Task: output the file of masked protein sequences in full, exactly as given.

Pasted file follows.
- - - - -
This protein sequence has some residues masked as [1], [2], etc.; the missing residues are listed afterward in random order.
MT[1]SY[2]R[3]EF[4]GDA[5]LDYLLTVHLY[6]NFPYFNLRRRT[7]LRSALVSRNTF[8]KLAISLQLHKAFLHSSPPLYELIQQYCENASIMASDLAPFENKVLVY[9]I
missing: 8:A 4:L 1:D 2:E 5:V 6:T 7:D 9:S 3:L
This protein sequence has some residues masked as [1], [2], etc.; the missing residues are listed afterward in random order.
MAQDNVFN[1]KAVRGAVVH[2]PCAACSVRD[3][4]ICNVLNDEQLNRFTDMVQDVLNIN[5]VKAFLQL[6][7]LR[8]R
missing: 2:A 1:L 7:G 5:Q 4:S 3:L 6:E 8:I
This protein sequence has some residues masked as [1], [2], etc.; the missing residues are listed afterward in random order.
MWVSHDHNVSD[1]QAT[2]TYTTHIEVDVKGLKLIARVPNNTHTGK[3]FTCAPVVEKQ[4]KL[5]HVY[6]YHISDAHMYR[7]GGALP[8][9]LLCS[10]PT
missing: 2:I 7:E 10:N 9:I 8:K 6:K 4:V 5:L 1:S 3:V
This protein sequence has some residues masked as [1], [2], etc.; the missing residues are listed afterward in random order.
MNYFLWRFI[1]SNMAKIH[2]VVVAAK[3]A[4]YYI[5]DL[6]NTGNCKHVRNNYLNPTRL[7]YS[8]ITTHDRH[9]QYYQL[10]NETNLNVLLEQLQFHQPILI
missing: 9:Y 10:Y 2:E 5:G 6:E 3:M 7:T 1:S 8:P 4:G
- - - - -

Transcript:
This protein sequence has some residues masked as [1], [2], etc.; the missing residues are listed afterward in random order.
MT[1]SY[2]R[3]EF[4]GDA[5]LDYLLTVHLY[6]NFPYFNLRRRT[7]LRSALVSRNTF[8]KLAISLQLHKAFLHSSPPLYELIQQYCENASIMASDLAPFENKVLVY[9]I
missing: 8:A 4:L 1:D 2:E 5:V 6:T 7:D 9:S 3:L
This protein sequence has some residues masked as [1], [2], etc.; the missing residues are listed afterward in random order.
MAQDNVFN[1]KAVRGAVVH[2]PCAACSVRD[3][4]ICNVLNDEQLNRFTDMVQDVLNIN[5]VKAFLQL[6][7]LR[8]R
missing: 2:A 1:L 7:G 5:Q 4:S 3:L 6:E 8:I
This protein sequence has some residues masked as [1], [2], etc.; the missing residues are listed afterward in random order.
MWVSHDHNVSD[1]QAT[2]TYTTHIEVDVKGLKLIARVPNNTHTGK[3]FTCAPVVEKQ[4]KL[5]HVY[6]YHISDAHMYR[7]GGALP[8][9]LLCS[10]PT
missing: 2:I 7:E 10:N 9:I 8:K 6:K 4:V 5:L 1:S 3:V
This protein sequence has some residues masked as [1], [2], etc.; the missing residues are listed afterward in random order.
MNYFLWRFI[1]SNMAKIH[2]VVVAAK[3]A[4]YYI[5]DL[6]NTGNCKHVRNNYLNPTRL[7]YS[8]ITTHDRH[9]QYYQL[10]NETNLNVLLEQLQFHQPILI
missing: 9:Y 10:Y 2:E 5:G 6:E 3:M 7:T 1:S 8:P 4:G